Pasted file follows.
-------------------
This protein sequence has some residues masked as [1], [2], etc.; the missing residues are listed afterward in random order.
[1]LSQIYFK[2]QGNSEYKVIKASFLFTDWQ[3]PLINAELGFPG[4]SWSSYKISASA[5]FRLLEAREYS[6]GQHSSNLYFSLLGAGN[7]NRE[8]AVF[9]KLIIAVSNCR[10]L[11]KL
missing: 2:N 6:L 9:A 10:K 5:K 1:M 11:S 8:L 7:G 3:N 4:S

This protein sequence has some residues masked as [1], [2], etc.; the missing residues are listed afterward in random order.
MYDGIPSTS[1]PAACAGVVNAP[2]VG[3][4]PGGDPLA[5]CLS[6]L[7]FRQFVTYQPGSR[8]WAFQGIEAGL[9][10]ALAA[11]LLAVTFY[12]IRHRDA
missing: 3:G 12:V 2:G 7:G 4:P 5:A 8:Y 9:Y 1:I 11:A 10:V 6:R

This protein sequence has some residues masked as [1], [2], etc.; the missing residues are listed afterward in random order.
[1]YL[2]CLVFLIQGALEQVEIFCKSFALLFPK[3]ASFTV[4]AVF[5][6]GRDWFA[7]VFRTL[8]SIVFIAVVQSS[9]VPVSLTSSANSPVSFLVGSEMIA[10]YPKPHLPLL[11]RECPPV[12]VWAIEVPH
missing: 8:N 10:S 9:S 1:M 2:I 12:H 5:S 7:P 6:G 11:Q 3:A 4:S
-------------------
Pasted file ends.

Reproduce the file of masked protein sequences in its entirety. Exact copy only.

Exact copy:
This protein sequence has some residues masked as [1], [2], etc.; the missing residues are listed afterward in random order.
[1]LSQIYFK[2]QGNSEYKVIKASFLFTDWQ[3]PLINAELGFPG[4]SWSSYKISASA[5]FRLLEAREYS[6]GQHSSNLYFSLLGAGN[7]NRE[8]AVF[9]KLIIAVSNCR[10]L[11]KL
missing: 2:N 6:L 9:A 10:K 5:K 1:M 11:S 8:L 7:G 3:N 4:S

This protein sequence has some residues masked as [1], [2], etc.; the missing residues are listed afterward in random order.
MYDGIPSTS[1]PAACAGVVNAP[2]VG[3][4]PGGDPLA[5]CLS[6]L[7]FRQFVTYQPGSR[8]WAFQGIEAGL[9][10]ALAA[11]LLAVTFY[12]IRHRDA
missing: 3:G 12:V 2:G 7:G 4:P 5:A 8:Y 9:Y 1:I 11:A 10:V 6:R

This protein sequence has some residues masked as [1], [2], etc.; the missing residues are listed afterward in random order.
[1]YL[2]CLVFLIQGALEQVEIFCKSFALLFPK[3]ASFTV[4]AVF[5][6]GRDWFA[7]VFRTL[8]SIVFIAVVQSS[9]VPVSLTSSANSPVSFLVGSEMIA[10]YPKPHLPLL[11]RECPPV[12]VWAIEVPH
missing: 8:N 10:S 9:S 1:M 2:I 12:H 5:S 7:P 6:G 11:Q 3:A 4:S